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St Herman of Alaska Orthodox Church
Russian Orthodox Church Outside of Russia
161 N. Murphy Ave. Sunnyvale, CA 94086
Sunday of the Last Judgment

Sunday of the Last Judgment

(Matt. 25:31-46)

The commemoration for this Sunday is taken from the teaching of our Lord Jesus Christ concerning his Second Coming and the Last Judgment of all, both the living and the dead. In today’s Gospel reading, Christ speaks about what will happen at this specific point in time when He will ‘come in His glory, and all the holy angels with Him’.

At His coming, ‘He will sit on the throne of His glory,’ and all of the nations will be gathered before Him. He will separate them ‘as a shepherd divides his sheep from the goats’. The sheep will be placed on His right hand, and the goats on the left.

To the sheep, He will say ‘Come, you blessed of My Father, inherit the kingdom prepared for you from the foundation of the world’. This kingdom is offered to the sheep because of their compassion and service to those in need. Jesus says, ‘…for I was hungry and you gave Me food; I was thirsty and you gave Me drink; I was a stranger and you took Me in; I was naked and you clothed Me; I was sick and you visited Me; I was in prison and you came to Me.’

When asked how this could be so, Christ answers them by saying, ‘Assuredly, I say to you, inasmuch as you did it to the least of these My brethren, you did it to me’.

Seated on His throne of judgment, Christ will then turn to the goats on His left and say, ‘Depart from Me, you cursed, into the everlasting fire prepared for the devil and his angels’. They will be condemned because they did not feed Him when He was hungry, give Him drink when He was thirsty, take Him in when He was a stranger, clothe Him when He was naked, visit Him when He was sick or in prison.

This is the scene at the dread judgment day, a day that awaits each and every one of us. It is a sobering thing to realize that we must stand before the judgment seat of Christ and give an accounting of our life.

And what is it that the Lord Jesus Christ will ask of us? I think, as this morning’s Gospel makes clear, the essential question that will be put before us by our Lord Jesus Christ is this: ‘Have you loved Me?’

When Christ was hungry, did we give Him food? When He was thirsty, did we give Him drink?  When He came to us as a stranger, did we take Him in? In all of our daily actions and thoughts – do we show love for Christ? And have we recognized that in all of our acts, in all or our thoughts, in all of our interactions with ‘the least of these My brethren’, we are expressing or not expressing our love for Christ Himself?

Let us reflect on this awe-striking image of standing before the judgment seat of Christ. What shall we answer on that fateful day when He asks us: ‘Have you loved Me?’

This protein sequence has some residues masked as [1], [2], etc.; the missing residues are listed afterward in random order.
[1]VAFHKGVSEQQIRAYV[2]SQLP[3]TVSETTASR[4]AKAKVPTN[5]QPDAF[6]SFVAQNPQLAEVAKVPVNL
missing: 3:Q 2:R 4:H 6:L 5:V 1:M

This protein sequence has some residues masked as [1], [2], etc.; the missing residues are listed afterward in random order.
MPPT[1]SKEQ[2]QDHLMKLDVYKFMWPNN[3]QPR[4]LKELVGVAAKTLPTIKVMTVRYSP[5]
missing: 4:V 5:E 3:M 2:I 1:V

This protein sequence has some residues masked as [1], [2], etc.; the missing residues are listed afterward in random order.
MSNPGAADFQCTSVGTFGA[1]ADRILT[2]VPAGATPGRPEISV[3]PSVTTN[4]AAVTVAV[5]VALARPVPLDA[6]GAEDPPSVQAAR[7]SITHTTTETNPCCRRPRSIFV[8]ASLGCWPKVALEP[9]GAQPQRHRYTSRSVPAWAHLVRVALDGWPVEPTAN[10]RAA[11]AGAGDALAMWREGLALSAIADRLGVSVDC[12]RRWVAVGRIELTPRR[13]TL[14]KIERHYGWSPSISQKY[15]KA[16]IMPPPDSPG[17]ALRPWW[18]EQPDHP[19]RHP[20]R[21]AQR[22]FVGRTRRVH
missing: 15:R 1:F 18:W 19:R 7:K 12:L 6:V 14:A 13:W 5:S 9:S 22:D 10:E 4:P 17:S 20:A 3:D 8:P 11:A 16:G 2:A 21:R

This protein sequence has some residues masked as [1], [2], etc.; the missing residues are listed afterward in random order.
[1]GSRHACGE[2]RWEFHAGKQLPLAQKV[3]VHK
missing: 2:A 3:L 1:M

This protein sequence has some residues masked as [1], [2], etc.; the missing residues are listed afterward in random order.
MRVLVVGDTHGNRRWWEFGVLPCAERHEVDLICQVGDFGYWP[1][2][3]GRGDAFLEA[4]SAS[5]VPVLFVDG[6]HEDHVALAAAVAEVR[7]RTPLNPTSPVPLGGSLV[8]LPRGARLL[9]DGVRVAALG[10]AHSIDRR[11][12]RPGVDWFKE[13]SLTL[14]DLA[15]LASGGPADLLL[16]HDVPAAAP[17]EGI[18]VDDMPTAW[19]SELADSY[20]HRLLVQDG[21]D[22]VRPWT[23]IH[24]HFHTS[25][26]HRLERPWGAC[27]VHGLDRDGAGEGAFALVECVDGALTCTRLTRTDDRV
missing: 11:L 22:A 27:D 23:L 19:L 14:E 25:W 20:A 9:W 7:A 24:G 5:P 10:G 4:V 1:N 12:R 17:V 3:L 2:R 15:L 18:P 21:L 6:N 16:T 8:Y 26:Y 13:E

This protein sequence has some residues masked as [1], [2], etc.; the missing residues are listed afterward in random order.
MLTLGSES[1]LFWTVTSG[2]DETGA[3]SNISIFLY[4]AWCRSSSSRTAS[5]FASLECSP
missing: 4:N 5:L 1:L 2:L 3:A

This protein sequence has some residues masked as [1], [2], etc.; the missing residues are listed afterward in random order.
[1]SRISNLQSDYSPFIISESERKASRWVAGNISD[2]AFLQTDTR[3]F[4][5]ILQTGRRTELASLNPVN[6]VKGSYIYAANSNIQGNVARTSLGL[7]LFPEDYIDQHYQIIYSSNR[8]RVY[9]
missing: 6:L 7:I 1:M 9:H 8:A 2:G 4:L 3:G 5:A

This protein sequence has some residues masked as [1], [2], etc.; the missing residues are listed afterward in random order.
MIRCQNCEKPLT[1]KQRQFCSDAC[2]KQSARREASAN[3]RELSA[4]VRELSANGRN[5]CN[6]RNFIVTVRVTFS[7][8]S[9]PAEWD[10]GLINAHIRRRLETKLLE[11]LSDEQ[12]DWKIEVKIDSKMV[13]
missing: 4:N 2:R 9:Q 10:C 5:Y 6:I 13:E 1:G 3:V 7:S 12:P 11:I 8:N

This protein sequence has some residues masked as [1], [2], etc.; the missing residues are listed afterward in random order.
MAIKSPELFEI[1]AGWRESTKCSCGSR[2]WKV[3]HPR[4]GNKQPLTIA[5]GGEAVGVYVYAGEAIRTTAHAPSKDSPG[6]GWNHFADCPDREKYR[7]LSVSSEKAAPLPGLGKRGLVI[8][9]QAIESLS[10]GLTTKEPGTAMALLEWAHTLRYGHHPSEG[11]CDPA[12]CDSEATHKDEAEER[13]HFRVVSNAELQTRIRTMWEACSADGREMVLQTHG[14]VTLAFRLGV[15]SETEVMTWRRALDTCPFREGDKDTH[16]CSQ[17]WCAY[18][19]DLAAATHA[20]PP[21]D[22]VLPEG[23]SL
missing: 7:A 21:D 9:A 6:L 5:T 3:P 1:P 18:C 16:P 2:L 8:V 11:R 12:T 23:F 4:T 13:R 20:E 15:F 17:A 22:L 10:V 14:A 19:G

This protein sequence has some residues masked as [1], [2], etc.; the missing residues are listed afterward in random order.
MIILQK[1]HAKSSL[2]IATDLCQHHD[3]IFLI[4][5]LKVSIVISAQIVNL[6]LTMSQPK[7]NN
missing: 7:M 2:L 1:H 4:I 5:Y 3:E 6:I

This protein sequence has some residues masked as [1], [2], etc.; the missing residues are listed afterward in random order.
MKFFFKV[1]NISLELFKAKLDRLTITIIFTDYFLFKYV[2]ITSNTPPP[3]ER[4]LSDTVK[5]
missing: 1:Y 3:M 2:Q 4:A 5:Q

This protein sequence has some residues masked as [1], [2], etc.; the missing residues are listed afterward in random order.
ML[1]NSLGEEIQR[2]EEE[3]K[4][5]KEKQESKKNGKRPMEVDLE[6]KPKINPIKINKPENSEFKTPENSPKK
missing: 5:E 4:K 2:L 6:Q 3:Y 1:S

During Great Lent we are called to discipline ourselves with fasting, to increasing our prayer, with a call to reducing the distractions in our lives, to works of charity, to extending ourselves in love toward those around us. What is the point of all this? Why do we fast, why do we pray, why do we strive toward kindness and generosity of spirit toward others? All must be done out of love for Christ our God!

During this season of Great Lent, we will find ourselves confronted with choices about what we might eat. May we be guided in that struggle with the remembrance of Christ’s question: ‘Have you loved Me?’… responding to the call of the Fast with love for Christ.

We will find ourselves confronted with choices about whether or not we will make some time to say our prayers. May we also be guided with the remembrance of Christ’s question: ‘Have you loved Me?’… recognizing that He stands at the door of our hearts and knocks, seeking to come and be with us.

We will find ourselves confronted with choices about how we will react to temptations and the provocations of those around us. In all these things, may we be guided with the remembrance of Christ’s question: ‘Have you loved Me?’… remembering that whatsoever we do those around us, we do to Christ Jesus.

If we can approach our Lenten fast with this guiding thought in our hearts and minds – Am I doing all that I can to love God? - we will be attending to the fast in the right spirit.

Our efforts to discipline ourselves should be done out of love for God, as a means of expressing our love and gratitude to God, and as a means by which we raise our mind, warm our heart, and tame our will toward loving God more fully.

May we strive to live our lives in such a way that we may stand before our Lord, when He asks us, ‘Have you loved Me?’… answering in sincerity and purity of heart, ‘Yea, O Lord, you know that I love you!’ And may we then be blessed to hear those most precious and longed-for words: ‘Well done, thou good and faithful servant… Enter ye into the joy of your Lord.’  Amen

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